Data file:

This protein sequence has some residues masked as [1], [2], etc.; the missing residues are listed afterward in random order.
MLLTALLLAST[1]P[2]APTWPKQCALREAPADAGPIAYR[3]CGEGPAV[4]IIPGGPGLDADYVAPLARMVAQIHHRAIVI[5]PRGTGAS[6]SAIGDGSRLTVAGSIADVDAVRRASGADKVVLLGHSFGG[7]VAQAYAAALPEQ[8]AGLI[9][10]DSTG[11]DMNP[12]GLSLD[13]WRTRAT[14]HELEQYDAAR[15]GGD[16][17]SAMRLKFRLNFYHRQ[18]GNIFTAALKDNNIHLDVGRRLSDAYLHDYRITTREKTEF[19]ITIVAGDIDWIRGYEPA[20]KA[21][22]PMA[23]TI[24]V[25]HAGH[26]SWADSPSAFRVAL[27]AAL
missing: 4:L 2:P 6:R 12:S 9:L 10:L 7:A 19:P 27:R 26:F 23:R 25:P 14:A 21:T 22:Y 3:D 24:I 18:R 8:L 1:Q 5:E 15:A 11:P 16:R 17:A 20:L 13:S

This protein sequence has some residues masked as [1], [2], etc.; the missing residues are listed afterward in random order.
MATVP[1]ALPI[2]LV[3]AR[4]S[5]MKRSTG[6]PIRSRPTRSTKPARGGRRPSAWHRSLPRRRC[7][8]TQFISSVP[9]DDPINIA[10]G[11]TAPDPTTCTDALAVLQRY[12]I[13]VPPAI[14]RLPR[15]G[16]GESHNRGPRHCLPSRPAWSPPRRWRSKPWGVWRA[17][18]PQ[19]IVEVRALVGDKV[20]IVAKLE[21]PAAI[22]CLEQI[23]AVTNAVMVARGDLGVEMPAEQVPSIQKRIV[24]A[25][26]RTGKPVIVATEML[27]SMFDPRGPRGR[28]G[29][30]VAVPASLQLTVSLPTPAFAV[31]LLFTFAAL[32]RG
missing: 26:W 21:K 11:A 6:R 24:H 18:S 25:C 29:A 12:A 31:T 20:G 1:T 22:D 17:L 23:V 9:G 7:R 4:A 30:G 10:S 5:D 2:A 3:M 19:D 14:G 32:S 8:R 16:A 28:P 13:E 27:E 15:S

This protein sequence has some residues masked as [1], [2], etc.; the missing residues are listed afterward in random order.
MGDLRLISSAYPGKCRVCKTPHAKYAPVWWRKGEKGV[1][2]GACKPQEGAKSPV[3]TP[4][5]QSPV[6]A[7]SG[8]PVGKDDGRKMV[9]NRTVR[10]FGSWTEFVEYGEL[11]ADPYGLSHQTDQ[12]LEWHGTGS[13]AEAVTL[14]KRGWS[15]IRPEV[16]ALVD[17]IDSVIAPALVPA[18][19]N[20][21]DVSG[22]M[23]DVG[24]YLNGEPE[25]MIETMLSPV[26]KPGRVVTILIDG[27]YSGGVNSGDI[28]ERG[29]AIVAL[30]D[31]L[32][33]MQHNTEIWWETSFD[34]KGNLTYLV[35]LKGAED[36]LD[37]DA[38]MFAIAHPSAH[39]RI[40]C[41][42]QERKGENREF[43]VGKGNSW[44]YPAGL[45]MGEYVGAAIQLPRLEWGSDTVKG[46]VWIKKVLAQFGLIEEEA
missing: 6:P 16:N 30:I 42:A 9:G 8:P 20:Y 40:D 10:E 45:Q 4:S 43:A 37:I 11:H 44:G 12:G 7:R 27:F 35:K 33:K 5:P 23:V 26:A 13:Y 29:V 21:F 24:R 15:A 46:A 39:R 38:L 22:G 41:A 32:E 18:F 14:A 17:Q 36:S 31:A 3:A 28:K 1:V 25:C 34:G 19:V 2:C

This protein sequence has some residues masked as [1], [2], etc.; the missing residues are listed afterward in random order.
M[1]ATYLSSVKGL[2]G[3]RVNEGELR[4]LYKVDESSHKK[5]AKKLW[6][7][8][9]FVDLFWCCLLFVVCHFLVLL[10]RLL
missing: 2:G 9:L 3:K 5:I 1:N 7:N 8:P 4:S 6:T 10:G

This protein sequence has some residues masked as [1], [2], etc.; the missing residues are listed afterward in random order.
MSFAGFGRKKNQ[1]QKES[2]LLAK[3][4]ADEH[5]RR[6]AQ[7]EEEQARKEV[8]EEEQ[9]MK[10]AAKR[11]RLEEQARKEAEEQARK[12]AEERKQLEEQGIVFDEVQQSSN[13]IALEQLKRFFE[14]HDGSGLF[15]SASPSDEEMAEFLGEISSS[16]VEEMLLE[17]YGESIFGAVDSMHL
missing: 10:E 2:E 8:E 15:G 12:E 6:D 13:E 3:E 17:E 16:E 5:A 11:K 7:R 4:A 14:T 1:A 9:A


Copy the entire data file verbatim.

This protein sequence has some residues masked as [1], [2], etc.; the missing residues are listed afterward in random order.
MLLTALLLAST[1]P[2]APTWPKQCALREAPADAGPIAYR[3]CGEGPAV[4]IIPGGPGLDADYVAPLARMVAQIHHRAIVI[5]PRGTGAS[6]SAIGDGSRLTVAGSIADVDAVRRASGADKVVLLGHSFGG[7]VAQAYAAALPEQ[8]AGLI[9][10]DSTG[11]DMNP[12]GLSLD[13]WRTRAT[14]HELEQYDAAR[15]GGD[16][17]SAMRLKFRLNFYHRQ[18]GNIFTAALKDNNIHLDVGRRLSDAYLHDYRITTREKTEF[19]ITIVAGDIDWIRGYEPA[20]KA[21][22]PMA[23]TI[24]V[25]HAGH[26]SWADSPSAFRVAL[27]AAL
missing: 4:L 2:P 6:R 12:S 9:L 10:L 7:A 19:P 27:R 26:F 23:R 25:P 14:A 21:T 22:Y 3:D 24:I 18:R 8:L 1:Q 5:E 15:A 11:P 16:R 17:A 20:L 13:S

This protein sequence has some residues masked as [1], [2], etc.; the missing residues are listed afterward in random order.
MATVP[1]ALPI[2]LV[3]AR[4]S[5]MKRSTG[6]PIRSRPTRSTKPARGGRRPSAWHRSLPRRRC[7][8]TQFISSVP[9]DDPINIA[10]G[11]TAPDPTTCTDALAVLQRY[12]I[13]VPPAI[14]RLPR[15]G[16]GESHNRGPRHCLPSRPAWSPPRRWRSKPWGVWRA[17][18]PQ[19]IVEVRALVGDKV[20]IVAKLE[21]PAAI[22]CLEQI[23]AVTNAVMVARGDLGVEMPAEQVPSIQKRIV[24]A[25][26]RTGKPVIVATEML[27]SMFDPRGPRGR[28]G[29][30]VAVPASLQLTVSLPTPAFAV[31]LLFTFAAL[32]RG
missing: 26:W 21:K 11:A 6:R 24:H 18:S 25:C 29:A 12:A 31:T 20:G 1:T 22:D 17:L 23:V 9:G 7:R 4:A 30:G 10:S 5:D 2:A 3:M 19:D 14:G 32:S 8:R 16:A 28:P 13:E 27:E 15:S

This protein sequence has some residues masked as [1], [2], etc.; the missing residues are listed afterward in random order.
MGDLRLISSAYPGKCRVCKTPHAKYAPVWWRKGEKGV[1][2]GACKPQEGAKSPV[3]TP[4][5]QSPV[6]A[7]SG[8]PVGKDDGRKMV[9]NRTVR[10]FGSWTEFVEYGEL[11]ADPYGLSHQTDQ[12]LEWHGTGS[13]AEAVTL[14]KRGWS[15]IRPEV[16]ALVD[17]IDSVIAPALVPA[18][19]N[20][21]DVSG[22]M[23]DVG[24]YLNGEPE[25]MIETMLSPV[26]KPGRVVTILIDG[27]YSGGVNSGDI[28]ERG[29]AIVAL[30]D[31]L[32][33]MQHNTEIWWETSFD[34]KGNLTYLV[35]LKGAED[36]LD[37]DA[38]MFAIAHPSAH[39]RI[40]C[41][42]QERKGENREF[43]VGKGNSW[44]YPAGL[45]MGEYVGAAIQLPRLEWGSDTVKG[46]VWIKKVLAQFGLIEEEA
missing: 6:P 16:N 30:I 42:A 9:G 8:P 20:Y 40:D 10:E 45:Q 4:S 43:A 37:I 11:H 44:G 12:G 7:R 27:F 35:K 33:K 5:P 23:V 26:A 13:Y 29:V 21:F 24:R 15:A 46:A 39:R 38:L 22:G 41:A 32:E 18:F 14:A 17:Q 36:S 31:A 3:A 28:K 1:V 25:C 34:G 19:V 2:C

This protein sequence has some residues masked as [1], [2], etc.; the missing residues are listed afterward in random order.
M[1]ATYLSSVKGL[2]G[3]RVNEGELR[4]LYKVDESSHKK[5]AKKLW[6][7][8][9]FVDLFWCCLLFVVCHFLVLL[10]RLL
missing: 2:G 9:L 3:K 5:I 1:N 7:N 8:P 4:S 6:T 10:G

This protein sequence has some residues masked as [1], [2], etc.; the missing residues are listed afterward in random order.
MSFAGFGRKKNQ[1]QKES[2]LLAK[3][4]ADEH[5]RR[6]AQ[7]EEEQARKEV[8]EEEQ[9]MK[10]AAKR[11]RLEEQARKEAEEQARK[12]AEERKQLEEQGIVFDEVQQSSN[13]IALEQLKRFFE[14]HDGSGLF[15]SASPSDEEMAEFLGEISSS[16]VEEMLLE[17]YGESIFGAVDSMHL
missing: 10:E 2:E 8:E 15:G 12:E 6:D 13:E 3:E 17:E 16:E 5:A 11:K 7:R 4:A 14:T 1:A 9:A